fourteencorners, White Light Parade, Le Tournoi, Kubera Granadaland at The Love Apple, Bradford

"The views are still astounding though, even without the smoke."

This is the second time in five days that I've seen harder than most rockers Kubera and they are growing on me in a conspiratorial way. They are louder than the Love Apple and it is not hard to see why they get mentioned in The Gasworks but they are amusing and kick this night of four off with energy. The lead singer wears a dressing gown and swears less than last week but my mate who also saw both and thinks that music is music when the amp is turned up bops along and that is good enough for me.

She was not bopping away to the altogether more melodic Le Tournoi who swim between the tweeness of a Sarah Band and something more Steve Albini produced. The view down one of many futures Le Tournoi are a young version of Cinerama circa Torino putting out intelligent pop with a warm tinge, down another they are Heavenly, Blueboy or The Field Mice making smart music for a small band of devotees.

Taaryn's sax is lost in the mixing desk which is a shame but not as bad as the band's unending need to suppressing William and Emilie's intelligent vocals. Le Tournoi are still a work in progress and there is a chance that that work is going to be blistering and blinding and brilliant.

Already dubbed blistering and blinding and brilliant are White Light Parade who - in common with a lot of bands around the City at the moment - are destined for bigger. Tonight they are second on the bill to fourteencorners cause Danny Yates wants to get plastered after they finish and strut the stage with the swagger of an fantastically arrogant band. They aim for The Clash and come over as The Libertines but that is no bad thing. Wait For The Weekend is anthemic, When The Lights Go Down memorable. Bigger things, more record sales, downloads, bigger venues. All that stuff await and White Light Parade will stand alongside The View and probably be lots and lots of people's second favourite band.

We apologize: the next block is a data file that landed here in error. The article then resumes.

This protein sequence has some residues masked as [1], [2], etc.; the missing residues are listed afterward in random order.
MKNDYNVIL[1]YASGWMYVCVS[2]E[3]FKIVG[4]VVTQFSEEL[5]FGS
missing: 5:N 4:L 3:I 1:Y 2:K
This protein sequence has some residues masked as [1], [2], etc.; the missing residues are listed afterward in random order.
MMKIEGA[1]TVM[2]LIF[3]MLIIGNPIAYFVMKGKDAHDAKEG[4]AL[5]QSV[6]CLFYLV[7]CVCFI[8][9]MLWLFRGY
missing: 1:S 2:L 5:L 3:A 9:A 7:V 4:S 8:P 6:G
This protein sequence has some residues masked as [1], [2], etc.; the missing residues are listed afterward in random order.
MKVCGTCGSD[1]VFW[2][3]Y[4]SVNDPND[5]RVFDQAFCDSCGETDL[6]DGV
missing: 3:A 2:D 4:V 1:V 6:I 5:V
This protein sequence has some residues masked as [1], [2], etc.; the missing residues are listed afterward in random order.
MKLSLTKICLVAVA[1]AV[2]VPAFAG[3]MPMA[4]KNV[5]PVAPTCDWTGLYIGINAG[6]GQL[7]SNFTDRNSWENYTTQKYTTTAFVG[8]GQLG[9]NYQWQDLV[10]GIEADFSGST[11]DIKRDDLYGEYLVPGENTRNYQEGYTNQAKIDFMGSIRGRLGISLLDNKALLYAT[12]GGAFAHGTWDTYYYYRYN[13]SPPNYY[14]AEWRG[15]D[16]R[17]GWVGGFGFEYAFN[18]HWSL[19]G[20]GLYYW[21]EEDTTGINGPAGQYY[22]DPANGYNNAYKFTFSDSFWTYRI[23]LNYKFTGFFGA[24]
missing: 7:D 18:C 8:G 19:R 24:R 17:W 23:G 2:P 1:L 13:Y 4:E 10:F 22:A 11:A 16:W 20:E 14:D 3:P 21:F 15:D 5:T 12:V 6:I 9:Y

Which sounds like a criticism and is not supposed to - the kids lap them up after all - but for all the energy of White Light Parade they are treading a familiar path. They tread it well but the smoke and mirrors of media interest might just mask a bunch of talent lads being put on a three month release cycle with the likes of those scamps from Dundee.

There is no familiar path for fourteencorners who open with a stripped down Small Northern Town and go through five perfectly formed numbers with confidence. Tsotumi sounds better than it ever has done and bursts the stage after Josh's picking through SNT. The increasingly absurdly tall Luke takes flight on We Are Pathetic! We Are Stars! scraping guitar strings and backing with a power call - "So, Come On" never sounded so good.

Nor have fourteencorners - or so is the consensus in an increasingly growing crowd who all seem to know the Larry David samples missing from the live set - who reminisce in sound on The Wedding Present, on Billy Bragg, on Grant Lee Buffalo while having a set of songs that demand attention. They close with New Limbs For Old Flames which would seem to make sense further up the order but while notes fall out of place the impression is that fourteencorners are a band to love not like and that there is no smoke and mirrors and that the view really is astounding.